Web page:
In a collaborative learning situation, the student needs to be active, independent, motivated and ready to take initiative and responsibility for the work.

Learners in hybrid environments

New dimensions of cultural differences for learning

Humanities is an European project, which has highlighted the cultural differences between the universities, their teachers and tutors as well as between students. However, the cultural differences do not follow only the differences between national cultures, as many of the differences (such as those between generations) can actualise within the same national or organisational culture.

The new dimensions for learning due to cultural differences can be approached according to the differences between the learner (and his or her culture) and the other entities within the hybrid learning environment (such a learning material providers, tutors, other learners etc.). The main differences can be categorised as follows:
The differences of national cultures have been discussed widely in cultural anthropology and other cultural sciences - especially in the discussion of cross-cultural transfer and adaptation. Many recent writers have also discussed the differences in national cultures and their implications to cross-cultural activities (such as management and learning) in a practical manner. National cultures differ according to Geert Hofstede in the following dimensions (Hofstede 1991, 13-14):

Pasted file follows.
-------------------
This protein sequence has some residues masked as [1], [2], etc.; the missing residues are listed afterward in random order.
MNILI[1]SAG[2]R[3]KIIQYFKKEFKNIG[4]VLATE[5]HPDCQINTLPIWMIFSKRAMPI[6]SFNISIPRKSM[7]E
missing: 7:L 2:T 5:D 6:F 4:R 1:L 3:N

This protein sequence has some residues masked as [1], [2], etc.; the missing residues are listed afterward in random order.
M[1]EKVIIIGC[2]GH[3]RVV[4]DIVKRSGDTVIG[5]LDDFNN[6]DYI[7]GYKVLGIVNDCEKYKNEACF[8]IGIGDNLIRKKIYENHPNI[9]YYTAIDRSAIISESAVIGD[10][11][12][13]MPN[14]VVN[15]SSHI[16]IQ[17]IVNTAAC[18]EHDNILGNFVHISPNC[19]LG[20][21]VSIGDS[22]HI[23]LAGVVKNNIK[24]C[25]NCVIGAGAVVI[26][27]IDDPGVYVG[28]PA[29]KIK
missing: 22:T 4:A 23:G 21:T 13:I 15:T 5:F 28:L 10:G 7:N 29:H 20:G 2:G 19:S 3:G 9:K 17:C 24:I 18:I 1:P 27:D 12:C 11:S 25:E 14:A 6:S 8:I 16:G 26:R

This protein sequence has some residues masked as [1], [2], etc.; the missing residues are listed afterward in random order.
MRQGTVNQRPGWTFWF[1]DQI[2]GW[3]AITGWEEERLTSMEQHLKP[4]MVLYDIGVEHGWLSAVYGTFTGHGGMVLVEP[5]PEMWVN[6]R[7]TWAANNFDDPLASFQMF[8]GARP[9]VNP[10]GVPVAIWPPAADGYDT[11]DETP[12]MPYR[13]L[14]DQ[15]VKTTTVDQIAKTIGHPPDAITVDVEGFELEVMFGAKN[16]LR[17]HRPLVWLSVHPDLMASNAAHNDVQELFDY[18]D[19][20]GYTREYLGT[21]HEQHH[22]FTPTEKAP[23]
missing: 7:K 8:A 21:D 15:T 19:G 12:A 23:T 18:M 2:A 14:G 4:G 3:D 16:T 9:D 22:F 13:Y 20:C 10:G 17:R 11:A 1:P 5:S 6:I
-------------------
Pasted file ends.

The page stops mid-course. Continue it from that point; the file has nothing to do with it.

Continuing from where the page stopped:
1. social inequality, including relationship with authority
  2. the relationship between the individual and the group
  3. concepts of masculinity and femininity: the social implications of having been born as a boy or as a girl
  4. ways of dealing with uncertainty, relating to the control of aggression and the expression of emotions
  5. time orientation: short-term orientation vs. long-term orientation.

The differences in national cultures have obvious consequences for learning. For instance, the learning material provider might have culturally different views in accepting social inequality, respecting the authorities in the society, in being individualistically oriented etc. compared with the learners.